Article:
Cougars bleed for patients in need
The UH Society of Hispanic Professional Engineers organized a campus blood drive Thursday.
Gulf Coast Regional Blood Center provided the medical services for the drive, which The Blood Center’s Elizabeth Garcia said will make an immediate difference helping to save dozens of lives.
‘Just one donation helps save three lives, so (the donations) will obviously go a long way,’ diversity public relations associate Garcia said. ‘Most assume the blood is only for accident victims, but everyday there are hundreds of cancer patients and premature births that will need the donations.’
A preliminary total of 25 students donated a pint of their blood and an hour of their time outside of Agnes Arnold Hall during the six-hour event.
Garcia said the donations primarily service Texas Medical Center institutions and are needed from ‘here up to Brazos.’
SHPE Treasurer KyOnese Taylor said she is pleased with the reception among her club and the student populace.
‘I’m really happy people are taking the time to donate. I’m never sure what to expect, but the excitement everyone has shown makes me so proud to be a part of (the blood drive),’ Taylor said.
SHPE also sponsored a blood drive in September 2008 following Hurricane Ike.
SHPE President Kevin Rodriguez said an overwhelming reception forced the organization to ‘push people away’ last September. They collected 38 units of blood during the drive, 10 more than they expected.
Rodriguez said the timing of the event after Hurricane Ike last September was pure coincidence, but its success made another blood drive necessary.
‘Last year the event was really successful with a lot of people willing to give back. This is a great cause and a great opportunity, so it made sense to do it again,’ Rodriguez said.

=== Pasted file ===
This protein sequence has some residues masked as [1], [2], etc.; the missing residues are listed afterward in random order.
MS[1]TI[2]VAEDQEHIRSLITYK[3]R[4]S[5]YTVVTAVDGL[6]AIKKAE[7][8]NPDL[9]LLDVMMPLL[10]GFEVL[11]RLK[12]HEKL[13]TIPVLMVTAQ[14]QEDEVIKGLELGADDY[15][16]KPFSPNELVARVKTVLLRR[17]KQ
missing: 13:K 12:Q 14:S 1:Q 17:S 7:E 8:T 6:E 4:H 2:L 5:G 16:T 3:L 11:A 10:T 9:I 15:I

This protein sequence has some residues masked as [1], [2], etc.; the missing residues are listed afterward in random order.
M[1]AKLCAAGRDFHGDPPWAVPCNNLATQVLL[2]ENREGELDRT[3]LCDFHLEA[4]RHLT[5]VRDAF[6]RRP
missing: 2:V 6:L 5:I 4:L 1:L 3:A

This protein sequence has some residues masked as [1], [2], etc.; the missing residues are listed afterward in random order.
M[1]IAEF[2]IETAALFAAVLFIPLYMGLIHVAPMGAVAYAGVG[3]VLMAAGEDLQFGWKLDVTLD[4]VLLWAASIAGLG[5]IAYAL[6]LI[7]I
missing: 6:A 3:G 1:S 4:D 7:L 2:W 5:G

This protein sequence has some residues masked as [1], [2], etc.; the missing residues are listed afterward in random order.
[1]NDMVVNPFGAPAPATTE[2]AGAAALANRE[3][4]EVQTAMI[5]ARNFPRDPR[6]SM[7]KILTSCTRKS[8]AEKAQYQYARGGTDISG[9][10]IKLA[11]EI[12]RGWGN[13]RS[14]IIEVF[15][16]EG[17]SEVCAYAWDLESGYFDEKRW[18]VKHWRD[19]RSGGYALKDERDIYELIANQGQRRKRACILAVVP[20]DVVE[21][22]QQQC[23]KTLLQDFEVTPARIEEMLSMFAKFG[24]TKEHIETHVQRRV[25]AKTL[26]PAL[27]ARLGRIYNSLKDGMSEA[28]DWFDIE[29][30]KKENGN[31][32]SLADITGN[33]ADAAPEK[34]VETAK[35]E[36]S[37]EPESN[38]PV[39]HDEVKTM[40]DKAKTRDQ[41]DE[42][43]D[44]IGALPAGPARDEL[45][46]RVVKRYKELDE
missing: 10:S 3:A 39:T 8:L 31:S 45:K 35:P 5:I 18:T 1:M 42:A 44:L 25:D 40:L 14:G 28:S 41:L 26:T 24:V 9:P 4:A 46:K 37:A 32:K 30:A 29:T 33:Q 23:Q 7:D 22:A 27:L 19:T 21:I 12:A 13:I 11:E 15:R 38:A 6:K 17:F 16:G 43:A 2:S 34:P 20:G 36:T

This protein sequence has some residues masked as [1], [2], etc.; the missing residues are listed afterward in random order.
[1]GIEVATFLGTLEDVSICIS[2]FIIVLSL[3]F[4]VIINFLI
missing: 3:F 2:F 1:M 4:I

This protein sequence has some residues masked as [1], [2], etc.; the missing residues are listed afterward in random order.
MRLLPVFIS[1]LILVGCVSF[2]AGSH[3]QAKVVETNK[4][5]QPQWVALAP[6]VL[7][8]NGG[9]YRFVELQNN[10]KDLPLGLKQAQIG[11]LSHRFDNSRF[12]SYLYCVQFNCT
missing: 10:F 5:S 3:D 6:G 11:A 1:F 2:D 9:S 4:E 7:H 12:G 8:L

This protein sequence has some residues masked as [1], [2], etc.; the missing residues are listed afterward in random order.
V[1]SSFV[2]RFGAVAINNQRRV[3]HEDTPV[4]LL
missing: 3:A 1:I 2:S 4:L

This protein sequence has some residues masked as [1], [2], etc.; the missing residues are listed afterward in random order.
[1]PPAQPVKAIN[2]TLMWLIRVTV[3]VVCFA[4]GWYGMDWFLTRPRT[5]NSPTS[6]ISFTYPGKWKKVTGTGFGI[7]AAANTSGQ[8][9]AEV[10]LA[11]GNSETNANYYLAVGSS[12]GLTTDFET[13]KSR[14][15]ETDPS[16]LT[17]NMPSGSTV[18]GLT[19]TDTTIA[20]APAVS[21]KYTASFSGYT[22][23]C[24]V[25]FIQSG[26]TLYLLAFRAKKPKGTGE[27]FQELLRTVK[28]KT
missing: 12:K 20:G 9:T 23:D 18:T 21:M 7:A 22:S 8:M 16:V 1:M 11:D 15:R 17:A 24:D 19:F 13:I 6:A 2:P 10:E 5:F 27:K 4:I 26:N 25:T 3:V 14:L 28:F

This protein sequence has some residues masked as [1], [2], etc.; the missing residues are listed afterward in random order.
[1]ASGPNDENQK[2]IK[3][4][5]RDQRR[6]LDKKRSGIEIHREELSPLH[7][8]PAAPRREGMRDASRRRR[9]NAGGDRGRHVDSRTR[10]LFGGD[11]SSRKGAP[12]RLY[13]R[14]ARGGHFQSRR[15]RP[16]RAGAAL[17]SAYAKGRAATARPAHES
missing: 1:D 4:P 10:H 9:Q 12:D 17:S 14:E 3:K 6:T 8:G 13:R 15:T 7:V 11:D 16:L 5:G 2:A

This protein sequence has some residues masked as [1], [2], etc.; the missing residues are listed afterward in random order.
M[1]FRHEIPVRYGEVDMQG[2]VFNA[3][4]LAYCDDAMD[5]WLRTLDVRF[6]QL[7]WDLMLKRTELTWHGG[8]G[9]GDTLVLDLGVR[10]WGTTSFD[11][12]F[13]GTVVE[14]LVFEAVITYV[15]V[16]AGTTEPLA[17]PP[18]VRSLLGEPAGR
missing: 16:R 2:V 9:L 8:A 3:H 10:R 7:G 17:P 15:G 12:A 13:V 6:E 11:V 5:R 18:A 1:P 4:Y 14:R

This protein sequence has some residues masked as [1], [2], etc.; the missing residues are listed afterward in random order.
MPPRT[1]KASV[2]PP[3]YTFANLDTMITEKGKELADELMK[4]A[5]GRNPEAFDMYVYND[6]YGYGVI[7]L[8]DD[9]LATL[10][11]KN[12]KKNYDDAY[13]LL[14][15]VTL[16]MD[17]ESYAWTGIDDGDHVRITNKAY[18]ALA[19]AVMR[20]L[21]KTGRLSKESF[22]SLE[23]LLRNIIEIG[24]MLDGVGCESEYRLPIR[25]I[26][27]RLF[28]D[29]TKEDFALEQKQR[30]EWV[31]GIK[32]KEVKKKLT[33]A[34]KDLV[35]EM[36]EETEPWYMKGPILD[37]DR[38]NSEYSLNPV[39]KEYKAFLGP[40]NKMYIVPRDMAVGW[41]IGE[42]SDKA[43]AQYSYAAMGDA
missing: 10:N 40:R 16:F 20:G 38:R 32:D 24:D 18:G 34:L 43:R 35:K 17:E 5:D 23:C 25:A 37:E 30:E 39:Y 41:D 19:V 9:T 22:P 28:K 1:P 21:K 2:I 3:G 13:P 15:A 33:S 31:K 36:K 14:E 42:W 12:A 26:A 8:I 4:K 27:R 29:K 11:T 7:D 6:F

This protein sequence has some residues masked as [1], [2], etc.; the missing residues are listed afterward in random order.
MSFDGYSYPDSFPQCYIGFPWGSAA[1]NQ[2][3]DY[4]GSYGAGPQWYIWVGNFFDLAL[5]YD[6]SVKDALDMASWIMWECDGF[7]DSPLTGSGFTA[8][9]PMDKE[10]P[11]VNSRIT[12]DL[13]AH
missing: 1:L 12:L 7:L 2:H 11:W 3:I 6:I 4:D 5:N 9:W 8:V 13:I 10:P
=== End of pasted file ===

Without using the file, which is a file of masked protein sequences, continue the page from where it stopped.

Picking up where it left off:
Rodriguez said SHPE welcomed all students to donate, but The Blood Center reported that Hispanics who donated blood often make a unique contribution.
The Blood Center report said more than 50 percent of Hispanics have Type O blood.
Type O blood is also the blood type in greatest demand. Type O-negative, known commonly as the ‘universal donor,’ is used when there is not enough time to determine a patient’s blood type before a transfer.
Students who did not donate Thursday can visit any of the 15 donor centers located throughout the city.
Garcia said a three-day supply of blood is always needed in the event of emergencies, and hospitals typically account for the supply.
Students who donate are encouraged to eat iron-rich foods such as red meat and leafy vegetables prior to donating.
Garcia also said some people are reluctant to donate because of misconceptions.
‘A lot of people think that if you’re taking a certain medication or have a certain illness you can’t donate, but a lot of that is myth,’ Garcia said. ‘Another is if you donate once, there’s no need to donate again. But there’s always a need.’
Garcia added she is impressed with the response at UH.
‘Whenever we’ve done blood drives on the UH campus, especially after Hurricane Ike, when so many students lined up, they’ve been very receptive and willing to do their part to help the community,’ Garcia said.